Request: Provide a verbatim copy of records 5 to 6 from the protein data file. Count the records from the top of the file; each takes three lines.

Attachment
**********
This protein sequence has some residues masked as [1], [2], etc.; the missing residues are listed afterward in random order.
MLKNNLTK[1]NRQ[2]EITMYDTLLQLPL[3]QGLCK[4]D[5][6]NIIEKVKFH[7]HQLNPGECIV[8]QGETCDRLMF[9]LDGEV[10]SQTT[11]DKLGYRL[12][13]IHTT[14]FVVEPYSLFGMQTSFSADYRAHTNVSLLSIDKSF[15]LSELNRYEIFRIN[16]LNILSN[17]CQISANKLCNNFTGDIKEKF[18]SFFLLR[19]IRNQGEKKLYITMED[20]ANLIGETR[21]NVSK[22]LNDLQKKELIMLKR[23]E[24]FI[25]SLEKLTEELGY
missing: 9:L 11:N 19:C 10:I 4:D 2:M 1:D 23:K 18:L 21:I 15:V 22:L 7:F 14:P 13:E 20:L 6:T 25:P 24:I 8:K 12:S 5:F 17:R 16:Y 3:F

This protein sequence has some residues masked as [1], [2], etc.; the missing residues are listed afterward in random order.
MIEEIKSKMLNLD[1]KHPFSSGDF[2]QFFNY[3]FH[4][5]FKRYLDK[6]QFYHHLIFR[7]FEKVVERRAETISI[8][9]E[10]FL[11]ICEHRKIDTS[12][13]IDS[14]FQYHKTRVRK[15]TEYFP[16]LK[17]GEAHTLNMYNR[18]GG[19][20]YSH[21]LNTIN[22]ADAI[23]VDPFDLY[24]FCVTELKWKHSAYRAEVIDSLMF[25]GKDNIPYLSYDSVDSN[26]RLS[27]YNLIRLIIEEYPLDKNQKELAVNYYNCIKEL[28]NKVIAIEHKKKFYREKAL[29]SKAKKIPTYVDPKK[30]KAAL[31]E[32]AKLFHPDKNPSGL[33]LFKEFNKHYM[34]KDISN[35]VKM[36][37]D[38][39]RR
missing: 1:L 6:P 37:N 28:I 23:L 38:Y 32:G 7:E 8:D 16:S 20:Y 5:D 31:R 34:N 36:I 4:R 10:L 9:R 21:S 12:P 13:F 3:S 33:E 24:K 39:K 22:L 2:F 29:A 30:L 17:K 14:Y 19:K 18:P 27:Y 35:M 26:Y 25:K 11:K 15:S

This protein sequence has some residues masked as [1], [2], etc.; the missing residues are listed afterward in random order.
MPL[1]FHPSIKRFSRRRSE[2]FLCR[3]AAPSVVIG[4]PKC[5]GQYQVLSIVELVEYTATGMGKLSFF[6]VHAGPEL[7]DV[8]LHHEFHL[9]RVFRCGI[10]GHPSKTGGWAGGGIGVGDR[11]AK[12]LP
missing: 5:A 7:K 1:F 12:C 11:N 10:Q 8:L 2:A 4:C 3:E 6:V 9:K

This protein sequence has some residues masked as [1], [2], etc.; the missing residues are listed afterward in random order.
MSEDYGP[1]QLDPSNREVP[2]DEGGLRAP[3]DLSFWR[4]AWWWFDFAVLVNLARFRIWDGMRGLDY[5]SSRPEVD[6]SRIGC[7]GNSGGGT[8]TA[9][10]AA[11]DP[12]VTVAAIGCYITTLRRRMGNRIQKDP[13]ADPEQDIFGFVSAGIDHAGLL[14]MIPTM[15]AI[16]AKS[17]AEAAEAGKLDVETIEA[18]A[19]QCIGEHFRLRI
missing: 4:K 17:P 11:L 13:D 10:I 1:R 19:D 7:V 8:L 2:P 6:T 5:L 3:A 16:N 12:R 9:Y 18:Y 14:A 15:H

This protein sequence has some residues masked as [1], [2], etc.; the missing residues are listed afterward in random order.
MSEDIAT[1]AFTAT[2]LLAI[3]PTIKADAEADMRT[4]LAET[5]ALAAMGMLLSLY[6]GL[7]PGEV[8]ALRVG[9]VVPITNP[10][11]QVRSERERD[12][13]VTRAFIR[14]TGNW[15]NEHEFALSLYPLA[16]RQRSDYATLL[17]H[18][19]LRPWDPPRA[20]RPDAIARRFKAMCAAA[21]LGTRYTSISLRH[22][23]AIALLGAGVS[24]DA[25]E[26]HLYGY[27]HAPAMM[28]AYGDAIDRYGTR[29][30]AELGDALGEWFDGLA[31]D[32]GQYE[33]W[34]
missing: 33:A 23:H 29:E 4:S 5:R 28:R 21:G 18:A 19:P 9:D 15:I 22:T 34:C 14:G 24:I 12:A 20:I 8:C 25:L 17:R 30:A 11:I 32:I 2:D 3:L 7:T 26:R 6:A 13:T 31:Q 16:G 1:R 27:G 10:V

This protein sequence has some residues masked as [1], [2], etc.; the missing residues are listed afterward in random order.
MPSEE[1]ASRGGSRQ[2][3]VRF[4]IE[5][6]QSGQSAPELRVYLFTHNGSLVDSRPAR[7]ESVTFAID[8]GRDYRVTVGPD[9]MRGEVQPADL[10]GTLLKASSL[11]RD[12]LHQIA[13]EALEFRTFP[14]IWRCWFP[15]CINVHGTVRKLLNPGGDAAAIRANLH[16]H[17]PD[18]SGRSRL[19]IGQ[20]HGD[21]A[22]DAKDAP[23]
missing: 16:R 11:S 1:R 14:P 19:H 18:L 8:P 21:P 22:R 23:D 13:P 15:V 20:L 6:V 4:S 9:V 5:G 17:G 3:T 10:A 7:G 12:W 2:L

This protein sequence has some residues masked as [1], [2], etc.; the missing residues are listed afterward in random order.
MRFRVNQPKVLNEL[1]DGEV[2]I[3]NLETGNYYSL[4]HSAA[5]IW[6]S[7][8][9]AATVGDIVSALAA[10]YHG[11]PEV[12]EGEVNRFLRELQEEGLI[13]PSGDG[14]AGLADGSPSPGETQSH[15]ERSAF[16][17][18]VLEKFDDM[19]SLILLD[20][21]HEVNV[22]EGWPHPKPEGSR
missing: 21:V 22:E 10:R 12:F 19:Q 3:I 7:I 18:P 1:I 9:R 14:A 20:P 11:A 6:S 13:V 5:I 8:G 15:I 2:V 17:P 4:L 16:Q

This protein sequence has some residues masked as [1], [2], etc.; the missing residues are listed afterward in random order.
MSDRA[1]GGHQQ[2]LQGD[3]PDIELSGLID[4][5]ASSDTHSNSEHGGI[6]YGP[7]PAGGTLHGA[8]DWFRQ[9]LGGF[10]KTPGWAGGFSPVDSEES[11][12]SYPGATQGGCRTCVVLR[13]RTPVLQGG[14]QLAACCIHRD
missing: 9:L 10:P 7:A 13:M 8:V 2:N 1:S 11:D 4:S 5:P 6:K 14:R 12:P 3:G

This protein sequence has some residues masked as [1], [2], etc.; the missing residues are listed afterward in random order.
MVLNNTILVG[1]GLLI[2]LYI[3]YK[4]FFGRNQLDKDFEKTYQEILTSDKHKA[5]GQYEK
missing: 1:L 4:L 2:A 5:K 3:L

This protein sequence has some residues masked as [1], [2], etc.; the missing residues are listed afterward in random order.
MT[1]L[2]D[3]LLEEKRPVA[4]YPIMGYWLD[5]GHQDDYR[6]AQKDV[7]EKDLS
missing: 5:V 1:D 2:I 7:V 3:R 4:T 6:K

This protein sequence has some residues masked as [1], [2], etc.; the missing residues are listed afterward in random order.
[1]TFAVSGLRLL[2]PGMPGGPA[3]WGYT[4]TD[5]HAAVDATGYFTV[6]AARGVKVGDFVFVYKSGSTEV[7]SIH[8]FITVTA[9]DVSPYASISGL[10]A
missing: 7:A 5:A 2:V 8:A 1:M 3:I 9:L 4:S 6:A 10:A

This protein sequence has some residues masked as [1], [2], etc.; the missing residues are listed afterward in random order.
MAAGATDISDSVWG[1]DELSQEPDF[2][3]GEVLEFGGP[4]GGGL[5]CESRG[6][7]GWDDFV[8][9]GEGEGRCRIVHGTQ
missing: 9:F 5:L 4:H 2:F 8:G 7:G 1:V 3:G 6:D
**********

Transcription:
This protein sequence has some residues masked as [1], [2], etc.; the missing residues are listed afterward in random order.
MSEDIAT[1]AFTAT[2]LLAI[3]PTIKADAEADMRT[4]LAET[5]ALAAMGMLLSLY[6]GL[7]PGEV[8]ALRVG[9]VVPITNP[10][11]QVRSERERD[12][13]VTRAFIR[14]TGNW[15]NEHEFALSLYPLA[16]RQRSDYATLL[17]H[18][19]LRPWDPPRA[20]RPDAIARRFKAMCAAA[21]LGTRYTSISLRH[22][23]AIALLGAGVS[24]DA[25]E[26]HLYGY[27]HAPAMM[28]AYGDAIDRYGTR[29][30]AELGDALGEWFDGLA[31]D[32]GQYE[33]W[34]
missing: 33:A 23:H 29:E 4:S 5:R 28:R 21:G 18:A 19:P 9:D 15:I 22:T 34:C 14:G 24:I 12:A 20:I 8:C 25:L 17:R 30:A 11:I 32:I 2:D 3:L 7:T 26:R 6:A 13:T 31:Q 16:G 1:R 27:G 10:V

This protein sequence has some residues masked as [1], [2], etc.; the missing residues are listed afterward in random order.
MPSEE[1]ASRGGSRQ[2][3]VRF[4]IE[5][6]QSGQSAPELRVYLFTHNGSLVDSRPAR[7]ESVTFAID[8]GRDYRVTVGPD[9]MRGEVQPADL[10]GTLLKASSL[11]RD[12]LHQIA[13]EALEFRTFP[14]IWRCWFP[15]CINVHGTVRKLLNPGGDAAAIRANLH[16]H[17]PD[18]SGRSRL[19]IGQ[20]HGD[21]A[22]DAKDAP[23]
missing: 16:R 11:S 1:R 14:P 19:H 18:L 8:P 21:P 22:R 23:D 13:P 15:V 20:L 6:V 4:S 9:V 5:G 17:G 3:T 10:A 7:G 12:W 2:L